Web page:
Since 2010, the firm has represented Evanston High School senior student-athlete Aaron Holzmueller on a pro bono basis. Aaron, who has cerebral palsy, asked IHSA to establish a separate division and qualifying times for certain races in its track program for para-ambulatory athletes. He also asked IHSA to create a para-ambulatory division for the Road Race, a 5-K race open to high school students across Illinois.
IHSA’s executive director denied his requests in October 2015. A team led by Partner Louis E. Fogel assisted Aaron’s family in its administrative appeal of the denial, but the IHSA board affirmed the decision two months later. The team filed a lawsuit in federal court seeking injunctive relief to permit Aaron to have a chance to compete.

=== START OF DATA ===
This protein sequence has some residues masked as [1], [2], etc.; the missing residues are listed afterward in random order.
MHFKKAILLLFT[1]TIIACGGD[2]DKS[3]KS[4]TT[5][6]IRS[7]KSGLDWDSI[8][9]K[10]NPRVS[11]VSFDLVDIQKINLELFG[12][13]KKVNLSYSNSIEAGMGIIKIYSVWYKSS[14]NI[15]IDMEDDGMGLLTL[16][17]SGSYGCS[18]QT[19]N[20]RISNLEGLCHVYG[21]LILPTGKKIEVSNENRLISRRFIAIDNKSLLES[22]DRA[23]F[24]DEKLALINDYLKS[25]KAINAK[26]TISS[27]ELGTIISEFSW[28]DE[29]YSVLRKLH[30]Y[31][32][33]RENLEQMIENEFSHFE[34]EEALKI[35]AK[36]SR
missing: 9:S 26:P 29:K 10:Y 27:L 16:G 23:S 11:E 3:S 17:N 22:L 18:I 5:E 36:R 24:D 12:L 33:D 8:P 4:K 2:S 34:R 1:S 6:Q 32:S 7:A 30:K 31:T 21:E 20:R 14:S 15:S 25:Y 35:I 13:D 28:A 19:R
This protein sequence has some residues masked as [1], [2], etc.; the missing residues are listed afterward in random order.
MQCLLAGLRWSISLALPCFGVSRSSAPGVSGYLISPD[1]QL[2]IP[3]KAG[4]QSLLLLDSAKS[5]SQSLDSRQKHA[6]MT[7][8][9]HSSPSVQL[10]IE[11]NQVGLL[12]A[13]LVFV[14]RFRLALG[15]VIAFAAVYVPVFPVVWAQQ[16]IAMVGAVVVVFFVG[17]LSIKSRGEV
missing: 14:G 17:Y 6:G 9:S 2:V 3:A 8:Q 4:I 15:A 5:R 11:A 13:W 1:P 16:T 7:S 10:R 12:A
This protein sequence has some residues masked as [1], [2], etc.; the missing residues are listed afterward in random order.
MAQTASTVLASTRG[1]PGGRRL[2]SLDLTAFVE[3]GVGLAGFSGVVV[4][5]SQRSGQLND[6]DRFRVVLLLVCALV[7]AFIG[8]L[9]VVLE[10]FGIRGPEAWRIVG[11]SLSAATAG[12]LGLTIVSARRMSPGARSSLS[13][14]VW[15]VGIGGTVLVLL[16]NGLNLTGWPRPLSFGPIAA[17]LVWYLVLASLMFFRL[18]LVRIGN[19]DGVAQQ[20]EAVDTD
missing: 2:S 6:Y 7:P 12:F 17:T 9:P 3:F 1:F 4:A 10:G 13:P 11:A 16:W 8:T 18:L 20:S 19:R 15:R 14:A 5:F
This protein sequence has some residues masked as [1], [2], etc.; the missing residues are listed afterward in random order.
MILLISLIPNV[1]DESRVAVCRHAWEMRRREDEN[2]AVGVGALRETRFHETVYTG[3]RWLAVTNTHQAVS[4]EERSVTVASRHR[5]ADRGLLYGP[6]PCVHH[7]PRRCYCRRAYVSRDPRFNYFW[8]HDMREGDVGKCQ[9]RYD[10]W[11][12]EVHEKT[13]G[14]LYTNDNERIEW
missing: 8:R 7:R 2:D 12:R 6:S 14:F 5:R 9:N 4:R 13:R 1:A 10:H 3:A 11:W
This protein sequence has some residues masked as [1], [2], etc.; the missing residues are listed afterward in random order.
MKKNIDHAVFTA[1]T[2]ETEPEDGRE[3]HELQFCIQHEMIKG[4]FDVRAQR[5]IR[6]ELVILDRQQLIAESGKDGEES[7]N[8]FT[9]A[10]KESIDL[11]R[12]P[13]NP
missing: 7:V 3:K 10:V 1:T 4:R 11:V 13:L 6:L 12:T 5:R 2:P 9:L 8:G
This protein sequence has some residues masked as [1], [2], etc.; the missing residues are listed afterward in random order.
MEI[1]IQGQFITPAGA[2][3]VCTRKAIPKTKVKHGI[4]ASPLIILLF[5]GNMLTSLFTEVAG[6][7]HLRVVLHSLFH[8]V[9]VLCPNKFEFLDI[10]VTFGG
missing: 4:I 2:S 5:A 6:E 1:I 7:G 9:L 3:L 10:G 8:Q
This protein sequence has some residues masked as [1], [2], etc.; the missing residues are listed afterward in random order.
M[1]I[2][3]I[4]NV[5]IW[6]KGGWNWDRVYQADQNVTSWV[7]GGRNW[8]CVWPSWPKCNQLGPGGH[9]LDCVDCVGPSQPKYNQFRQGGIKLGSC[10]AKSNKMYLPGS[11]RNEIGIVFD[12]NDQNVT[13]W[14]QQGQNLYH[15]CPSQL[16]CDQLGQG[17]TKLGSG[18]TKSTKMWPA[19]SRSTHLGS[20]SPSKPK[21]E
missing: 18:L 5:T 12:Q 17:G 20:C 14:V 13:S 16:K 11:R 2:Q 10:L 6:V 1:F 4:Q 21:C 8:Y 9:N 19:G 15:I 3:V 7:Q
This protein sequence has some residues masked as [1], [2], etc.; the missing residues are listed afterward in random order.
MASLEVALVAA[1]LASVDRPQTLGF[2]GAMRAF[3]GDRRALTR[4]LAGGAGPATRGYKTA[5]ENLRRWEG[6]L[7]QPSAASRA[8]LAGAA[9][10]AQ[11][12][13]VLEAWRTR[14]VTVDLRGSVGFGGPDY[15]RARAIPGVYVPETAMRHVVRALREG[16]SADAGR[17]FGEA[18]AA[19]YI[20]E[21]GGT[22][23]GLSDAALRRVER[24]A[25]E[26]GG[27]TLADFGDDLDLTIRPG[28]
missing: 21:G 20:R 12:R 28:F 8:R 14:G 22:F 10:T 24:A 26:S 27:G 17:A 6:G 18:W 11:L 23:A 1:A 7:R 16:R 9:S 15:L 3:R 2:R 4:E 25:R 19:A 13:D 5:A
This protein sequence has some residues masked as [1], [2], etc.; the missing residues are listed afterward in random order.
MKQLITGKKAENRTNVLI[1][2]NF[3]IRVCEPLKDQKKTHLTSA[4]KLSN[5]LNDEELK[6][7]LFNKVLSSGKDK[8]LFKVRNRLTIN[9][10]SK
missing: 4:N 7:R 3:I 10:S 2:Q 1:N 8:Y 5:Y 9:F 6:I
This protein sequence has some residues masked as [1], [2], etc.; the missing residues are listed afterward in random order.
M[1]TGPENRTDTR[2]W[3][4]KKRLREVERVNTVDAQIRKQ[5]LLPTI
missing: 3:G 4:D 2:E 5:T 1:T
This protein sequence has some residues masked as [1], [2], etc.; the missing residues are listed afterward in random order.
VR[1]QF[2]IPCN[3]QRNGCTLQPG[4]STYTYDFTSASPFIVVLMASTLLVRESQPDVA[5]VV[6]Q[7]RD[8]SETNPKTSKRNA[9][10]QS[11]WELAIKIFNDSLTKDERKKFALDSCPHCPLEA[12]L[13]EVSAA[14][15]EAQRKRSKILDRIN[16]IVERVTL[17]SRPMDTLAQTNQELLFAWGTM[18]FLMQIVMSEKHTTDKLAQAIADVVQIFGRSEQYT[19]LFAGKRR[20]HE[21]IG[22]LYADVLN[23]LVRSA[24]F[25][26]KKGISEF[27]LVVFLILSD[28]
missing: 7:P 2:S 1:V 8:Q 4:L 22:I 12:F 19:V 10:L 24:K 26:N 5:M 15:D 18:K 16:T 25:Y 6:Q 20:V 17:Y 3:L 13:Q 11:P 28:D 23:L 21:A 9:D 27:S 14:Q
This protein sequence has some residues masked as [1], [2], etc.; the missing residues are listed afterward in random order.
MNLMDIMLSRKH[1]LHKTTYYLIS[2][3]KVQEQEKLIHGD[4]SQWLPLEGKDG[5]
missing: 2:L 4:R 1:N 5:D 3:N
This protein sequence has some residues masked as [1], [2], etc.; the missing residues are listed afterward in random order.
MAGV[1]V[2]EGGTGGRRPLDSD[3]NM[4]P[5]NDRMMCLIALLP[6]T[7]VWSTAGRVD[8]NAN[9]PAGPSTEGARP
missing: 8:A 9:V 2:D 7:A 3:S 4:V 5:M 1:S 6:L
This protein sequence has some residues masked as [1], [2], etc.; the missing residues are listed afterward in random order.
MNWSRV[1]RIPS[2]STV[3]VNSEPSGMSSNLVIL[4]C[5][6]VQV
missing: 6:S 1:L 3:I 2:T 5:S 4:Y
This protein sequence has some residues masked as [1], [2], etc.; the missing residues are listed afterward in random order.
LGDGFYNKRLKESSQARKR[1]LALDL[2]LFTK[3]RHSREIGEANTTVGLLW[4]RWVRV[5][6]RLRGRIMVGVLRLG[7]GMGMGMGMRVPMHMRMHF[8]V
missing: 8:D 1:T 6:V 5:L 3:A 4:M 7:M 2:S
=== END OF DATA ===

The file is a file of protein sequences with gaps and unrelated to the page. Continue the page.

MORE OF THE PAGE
In September 2017, the District Court granted summary judgment in favor of IHSA. Aaron. appealed to the US Court of Appeals for the Seventh Circuit. With Mr. Fogel’s assistance, Jenner & Block lawyer Devi M. Rao, then an associate and today a partner, argued the case in November 2017. In early February 2018, a Seventh Circuit panel affirmed the District Court’s decision.
While the Seventh Circuit affirmed the lower court’s decision, the panel was ultimately divided. Judge Ilana Rovner dissented, explaining, “Allowing disabled athletes to compete in a separate division would no more undermine the competitive nature of the track-and-field program than does the current practice of allowing wheelchair athletes and male and female athletes to compete in separate divisions.”
Mr. Fogel and the team have petitioned the Seventh Circuit for en banc rehearing, and that petition is currently pending.
To learn more about the case, please visit The Heart of the Matter annual pro bono report.